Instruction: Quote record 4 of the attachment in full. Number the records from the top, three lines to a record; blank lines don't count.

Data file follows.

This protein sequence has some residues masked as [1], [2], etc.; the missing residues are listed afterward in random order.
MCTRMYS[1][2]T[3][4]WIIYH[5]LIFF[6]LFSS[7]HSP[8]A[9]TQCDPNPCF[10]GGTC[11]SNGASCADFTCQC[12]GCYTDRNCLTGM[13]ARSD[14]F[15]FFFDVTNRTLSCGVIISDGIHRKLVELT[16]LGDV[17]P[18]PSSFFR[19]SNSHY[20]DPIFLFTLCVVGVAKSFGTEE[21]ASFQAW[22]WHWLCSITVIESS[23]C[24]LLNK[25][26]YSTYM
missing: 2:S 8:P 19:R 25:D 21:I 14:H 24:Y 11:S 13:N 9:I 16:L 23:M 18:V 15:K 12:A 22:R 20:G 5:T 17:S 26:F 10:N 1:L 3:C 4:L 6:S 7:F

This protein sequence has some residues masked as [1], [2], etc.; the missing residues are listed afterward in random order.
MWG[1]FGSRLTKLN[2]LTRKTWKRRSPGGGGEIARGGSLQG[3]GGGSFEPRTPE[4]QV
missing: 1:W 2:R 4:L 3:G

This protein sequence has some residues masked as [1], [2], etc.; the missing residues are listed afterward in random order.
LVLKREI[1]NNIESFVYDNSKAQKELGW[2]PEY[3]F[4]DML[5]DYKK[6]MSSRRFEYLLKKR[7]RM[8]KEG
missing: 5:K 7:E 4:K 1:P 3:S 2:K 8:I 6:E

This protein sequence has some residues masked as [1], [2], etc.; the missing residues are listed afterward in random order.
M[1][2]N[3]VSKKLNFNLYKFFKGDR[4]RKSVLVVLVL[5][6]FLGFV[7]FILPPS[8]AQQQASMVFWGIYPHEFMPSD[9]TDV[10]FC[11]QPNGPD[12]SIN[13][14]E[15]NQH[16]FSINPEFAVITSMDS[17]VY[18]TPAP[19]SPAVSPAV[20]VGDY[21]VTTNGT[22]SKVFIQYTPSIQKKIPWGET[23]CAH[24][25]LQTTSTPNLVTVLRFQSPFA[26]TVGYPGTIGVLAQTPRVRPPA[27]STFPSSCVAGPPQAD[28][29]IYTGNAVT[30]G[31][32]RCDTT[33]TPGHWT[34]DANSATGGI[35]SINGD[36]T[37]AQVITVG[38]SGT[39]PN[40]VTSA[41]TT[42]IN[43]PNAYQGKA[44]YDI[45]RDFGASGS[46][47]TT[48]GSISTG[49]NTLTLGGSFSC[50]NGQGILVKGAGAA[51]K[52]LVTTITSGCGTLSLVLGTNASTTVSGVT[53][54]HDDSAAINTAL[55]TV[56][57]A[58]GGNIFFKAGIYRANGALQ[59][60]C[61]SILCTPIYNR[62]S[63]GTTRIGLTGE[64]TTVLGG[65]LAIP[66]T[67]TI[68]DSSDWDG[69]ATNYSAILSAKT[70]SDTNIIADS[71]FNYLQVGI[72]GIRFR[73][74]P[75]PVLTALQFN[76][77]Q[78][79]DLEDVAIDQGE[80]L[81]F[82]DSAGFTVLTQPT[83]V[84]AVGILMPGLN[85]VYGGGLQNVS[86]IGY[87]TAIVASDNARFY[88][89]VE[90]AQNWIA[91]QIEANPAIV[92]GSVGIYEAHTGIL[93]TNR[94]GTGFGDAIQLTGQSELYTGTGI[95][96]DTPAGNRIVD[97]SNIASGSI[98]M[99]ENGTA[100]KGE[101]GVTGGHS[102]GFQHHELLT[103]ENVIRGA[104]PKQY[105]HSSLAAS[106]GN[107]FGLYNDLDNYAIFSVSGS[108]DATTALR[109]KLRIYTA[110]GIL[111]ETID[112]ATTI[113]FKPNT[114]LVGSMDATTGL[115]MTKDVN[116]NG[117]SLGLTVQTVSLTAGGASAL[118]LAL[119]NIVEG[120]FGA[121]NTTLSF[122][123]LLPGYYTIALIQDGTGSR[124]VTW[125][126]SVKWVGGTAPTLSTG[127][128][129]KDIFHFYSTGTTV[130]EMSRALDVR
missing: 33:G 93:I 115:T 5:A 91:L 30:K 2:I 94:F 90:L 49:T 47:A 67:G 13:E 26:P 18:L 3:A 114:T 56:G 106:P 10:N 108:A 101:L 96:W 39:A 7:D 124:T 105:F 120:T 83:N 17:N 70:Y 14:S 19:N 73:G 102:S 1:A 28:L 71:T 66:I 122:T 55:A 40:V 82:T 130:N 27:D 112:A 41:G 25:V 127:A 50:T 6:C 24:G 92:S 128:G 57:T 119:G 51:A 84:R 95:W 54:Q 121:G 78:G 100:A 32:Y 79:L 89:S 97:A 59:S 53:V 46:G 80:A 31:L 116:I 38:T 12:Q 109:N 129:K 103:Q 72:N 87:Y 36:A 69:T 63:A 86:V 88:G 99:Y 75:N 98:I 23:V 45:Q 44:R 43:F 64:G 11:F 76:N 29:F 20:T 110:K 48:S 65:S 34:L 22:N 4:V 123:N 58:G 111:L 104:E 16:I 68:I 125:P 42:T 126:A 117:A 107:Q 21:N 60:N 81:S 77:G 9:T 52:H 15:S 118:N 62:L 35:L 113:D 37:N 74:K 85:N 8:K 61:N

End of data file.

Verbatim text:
This protein sequence has some residues masked as [1], [2], etc.; the missing residues are listed afterward in random order.
M[1][2]N[3]VSKKLNFNLYKFFKGDR[4]RKSVLVVLVL[5][6]FLGFV[7]FILPPS[8]AQQQASMVFWGIYPHEFMPSD[9]TDV[10]FC[11]QPNGPD[12]SIN[13][14]E[15]NQH[16]FSINPEFAVITSMDS[17]VY[18]TPAP[19]SPAVSPAV[20]VGDY[21]VTTNGT[22]SKVFIQYTPSIQKKIPWGET[23]CAH[24][25]LQTTSTPNLVTVLRFQSPFA[26]TVGYPGTIGVLAQTPRVRPPA[27]STFPSSCVAGPPQAD[28][29]IYTGNAVT[30]G[31][32]RCDTT[33]TPGHWT[34]DANSATGGI[35]SINGD[36]T[37]AQVITVG[38]SGT[39]PN[40]VTSA[41]TT[42]IN[43]PNAYQGKA[44]YDI[45]RDFGASGS[46][47]TT[48]GSISTG[49]NTLTLGGSFSC[50]NGQGILVKGAGAA[51]K[52]LVTTITSGCGTLSLVLGTNASTTVSGVT[53][54]HDDSAAINTAL[55]TV[56][57]A[58]GGNIFFKAGIYRANGALQ[59][60]C[61]SILCTPIYNR[62]S[63]GTTRIGLTGE[64]TTVLGG[65]LAIP[66]T[67]TI[68]DSSDWDG[69]ATNYSAILSAKT[70]SDTNIIADS[71]FNYLQVGI[72]GIRFR[73][74]P[75]PVLTALQFN[76][77]Q[78][79]DLEDVAIDQGE[80]L[81]F[82]DSAGFTVLTQPT[83]V[84]AVGILMPGLN[85]VYGGGLQNVS[86]IGY[87]TAIVASDNARFY[88][89]VE[90]AQNWIA[91]QIEANPAIV[92]GSVGIYEAHTGIL[93]TNR[94]GTGFGDAIQLTGQSELYTGTGI[95][96]DTPAGNRIVD[97]SNIASGSI[98]M[99]ENGTA[100]KGE[101]GVTGGHS[102]GFQHHELLT[103]ENVIRGA[104]PKQY[105]HSSLAAS[106]GN[107]FGLYNDLDNYAIFSVSGS[108]DATTALR[109]KLRIYTA[110]GIL[111]ETID[112]ATTI[113]FKPNT[114]LVGSMDATTGL[115]MTKDVN[116]NG[117]SLGLTVQTVSLTAGGASAL[118]LAL[119]NIVEG[120]FGA[121]NTTLSF[122][123]LLPGYYTIALIQDGTGSR[124]VTW[125][126]SVKWVGGTAPTLSTG[127][128][129]KDIFHFYSTGTTV[130]EMSRALDVR
missing: 33:G 93:I 115:T 5:A 91:L 30:K 2:I 94:F 90:L 49:T 47:A 67:G 13:E 26:P 18:L 3:A 114:T 56:G 106:P 10:N 108:A 101:L 96:W 39:A 7:D 124:T 105:F 120:T 83:N 17:N 70:Y 14:S 19:N 73:G 102:S 1:A 28:L 71:T 66:I 122:T 55:A 40:V 82:T 130:N 27:D 112:A 41:G 25:V 127:A 50:T 6:C 24:G 92:S 128:G 57:T 119:G 51:A 84:R 95:W 54:Q 121:G 78:G 100:A 32:Y 79:L 89:S 97:A 59:S 53:V 46:G 80:A 31:L 116:I 38:T 12:Q 109:N 129:K 103:Q 72:N 87:Y 36:A 69:T 63:A 86:V 88:G 99:Y 75:N 98:I 23:V 45:Q 44:R 43:F 64:G 11:F 76:N 29:F 20:T 110:K 48:S 65:S 34:L 22:N 4:V 123:N 58:G 111:L 104:E 16:I 68:I 125:P 42:T 126:A 117:A 107:Q 21:N 60:N 81:S 77:G 9:T 52:H 15:S 118:N 62:L 35:L 113:D 37:N 74:K 85:N 8:K 61:N